For Greivis Vasquez, Eric Hayes and Landon Milbourne, last Sunday’s loss to Michigan State had to be doubly heartbreaking. When you come so close to making it to the Sweet 16, only to have it snatched away by a last second shot; and to have that game be the last you will ever play in a Maryland uniform is a tough way to end a college career. Yet the three of them shouldn’t dwell on that loss for long; the good that these three were a part of far outweighs the tough losses they had to endure. Sure, they weren’t as decorated as the likes of Juan Dixon, Steve Blake or Lonny Baxter, but perhaps they can and should be remembered as players who helped to raise the program back from the low of the post championship years. These three certainly will be looked upon more favorably than recent seniors Nik Caner-Medley, and Travis Garrison, and the “thought he was actually better than he was” John Gilchrist.
Any review of this year’s seniors has to start with Vasquez. Was he maddening at times? Sure he was. Was he sometimes too emotional, too flashy for his (and the team’s) own good? Yes. But throughout what would become a great senior season, he showed more heart, more toughness and more guts than a lot of better known and more highly regarded players. Sure he would take the occasional crazy shot, but when the game was on the line, he wanted the ball and was willing to take the big shots. One need only look at the last game to see that. In the last two minutes, Vasquez scored 10 points, with every shot bringing the Terps closer or getting the lead. The numbers say that Greivis has had one of the great careers of all time; though it can be debated if he even is in the top 5 or 10 of players who have ever played at Maryland. As the only player to amass over 2,000 points, 700 assists and 600 rebounds, he certainly should be among the greats to ever have worn the Terrapin uniform.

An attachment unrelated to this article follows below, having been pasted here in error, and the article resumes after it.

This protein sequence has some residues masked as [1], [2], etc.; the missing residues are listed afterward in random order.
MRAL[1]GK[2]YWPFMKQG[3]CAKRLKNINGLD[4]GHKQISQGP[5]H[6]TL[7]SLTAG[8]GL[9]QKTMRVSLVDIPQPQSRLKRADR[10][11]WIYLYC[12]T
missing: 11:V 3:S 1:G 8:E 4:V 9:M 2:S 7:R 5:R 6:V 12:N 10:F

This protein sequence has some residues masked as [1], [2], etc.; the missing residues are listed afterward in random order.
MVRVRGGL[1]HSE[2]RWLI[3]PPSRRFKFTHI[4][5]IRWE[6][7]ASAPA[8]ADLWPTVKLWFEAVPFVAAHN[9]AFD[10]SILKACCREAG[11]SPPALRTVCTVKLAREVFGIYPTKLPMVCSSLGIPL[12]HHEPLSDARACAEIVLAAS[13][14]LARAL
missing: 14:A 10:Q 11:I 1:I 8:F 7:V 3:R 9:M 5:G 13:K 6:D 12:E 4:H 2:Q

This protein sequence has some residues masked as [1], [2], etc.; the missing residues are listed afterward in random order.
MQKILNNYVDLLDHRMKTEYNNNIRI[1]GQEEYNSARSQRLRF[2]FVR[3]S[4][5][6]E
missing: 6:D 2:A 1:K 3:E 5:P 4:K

Eric Hayes came in with hype labeling him “the next Steve Blake.” While that may or may not have been what he became, there was plenty of growth in Hayes over the course of four years. It took him a while to get acclimated to the ACC grind, but by the time he became a senior, he had found his niche, and was a perfect complement to Vasquez. His personality was not one that had to be in the spotlight, but he was the steady counterbalance to Vasquez’s emotional outbursts. Opponents knew that they had to keep an eye on Hayes on the perimeter, or he would make them pay from behind the three point line. My lasting memory of Hayes comes from the ACC tournament last season, when it seemed he finally discovered he could be an important part of the offense. It was as if a light turned on and he believed he could score points and make plays on offense. That discovery carried over into his senior season.
Landon Milbourne had the misfortune of spending his time at Maryland when there often wasn’t a big man that could share the responsibility of banging down low with the big bodies in the conference. Yet he battled them night after night, often as his offense suffered. Milbourne had the ability to make shots out to 15 feet, but was often expected to play down in the paint. He had good shot-blocking ability though, and used that as a weapon under the basket. The arrival of Jordan Williams help ease some of the load in his senior season, but there he was still trying his best even though the Terps were often outmanned on the glass.
Throughout their careers at Maryland, these three had to hear how they were lesser recruits for the school; how their coach couldn’t get the best talent and how their struggles were magnified as being part of the downfall of Terrapin basketball. Yet, Gary Williams managed to get the best out of all three of them; a Williams trademark is that he often gets the most out of the talent he has. These three all had their moments to shine as Terrapins, and while they are leaving, each of them left their mark on Maryland basketball. Terrapin fans are hoping that the coming years see further progress for the Terrapins basketball team.